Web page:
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True technological development seems to occur in random spurts of genius, yet somehow the rate at which we swap out obsolete gear never seems to slow. For smartphone (and other high tech) users, upgrades have become an unavoidable fact of life. And while some may grumble while stacking their dead screens at the altar of Apple’s business model, all of us still have a choice to make. How we dispose of our tech today could mean the difference between the 44.7 million tons of e-waste tossed in 2016, or a future where electronics are recycled in a sustainable fashion.

It may be tempting to lose an old phone in a drawer, or the nearest trash can. However, many of today’s electronics contain toxic heavy metals, including mercury, lead, and cadmium. Pollution leakage from old hardware is detrimental to the ecosystem, so much so that 25 states now have laws against simply discarding electronics. The problem is not only one of waste. Smart devices also store a large amount of personal information, which should be thoroughly purged before disposal. Therefore, to prevent damage on a personal or environmental level, it’s essential to exercise care when getting rid of devices. Luckily, safe options do exist.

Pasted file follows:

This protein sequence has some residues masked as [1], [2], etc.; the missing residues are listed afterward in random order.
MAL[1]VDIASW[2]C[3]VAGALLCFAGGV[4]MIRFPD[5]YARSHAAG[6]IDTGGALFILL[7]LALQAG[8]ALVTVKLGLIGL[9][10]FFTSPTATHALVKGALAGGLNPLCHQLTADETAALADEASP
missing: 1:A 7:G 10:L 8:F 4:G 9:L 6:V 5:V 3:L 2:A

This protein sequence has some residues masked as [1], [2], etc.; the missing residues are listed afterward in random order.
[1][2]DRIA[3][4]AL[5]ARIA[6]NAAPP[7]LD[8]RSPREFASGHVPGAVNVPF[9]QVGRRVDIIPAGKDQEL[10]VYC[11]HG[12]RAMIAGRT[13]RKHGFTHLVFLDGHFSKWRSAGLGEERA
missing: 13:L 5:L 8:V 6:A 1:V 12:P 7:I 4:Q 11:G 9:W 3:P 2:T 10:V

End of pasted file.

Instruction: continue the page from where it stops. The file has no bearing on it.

Make a Donation

A phone upgrade often entails sacrificing a perfectly functional device. Fortunately, charities and other philanthropy groups are often in the market for electronics donations. A device is generally acceptable to donate if it’s less than five years old, still works well, and doesn’t need new parts. Local schools, libraries, homeless shelters, and senior care facilities may be looking for donations of computers, TVs, and cell phones. In addition, initiatives like eBay for Charity and American Cell Phone Drive resell or recycle donated phones and other gadgets. Some also let donors direct proceeds to a cause of their choice.



Proper recycling ensures that the toxins cloistered within your old reading tablet won’t seep into the ecosystem. It also allows any serviceable glass, plastics, and metals to be collected and sustainably remanufactured. Many local communities have programs in place to encourage device recycling. Drop off locations are common, and many municipalities host collection days. Check here for more information on local recycling options.


Give/Sell It Back

Certain companies have set up programs for recycling old hardware, no matter where it came from. Best Buy, for example, accepts a multitude of electronics from any brand or manufacturer. Sprint gives customers the option to receive as much as $300 in account credit for trading in just about any mobile phone. Amazon will buy back a variety of electronics as well, offering gifts cards of up to $200 in exchange. Other companies have similar programs.

Some aspects of being effective stewards of our surroundings are often easier than most imagine. Simply devoting a small amount of time to properly discard our aging technology could make a world of difference.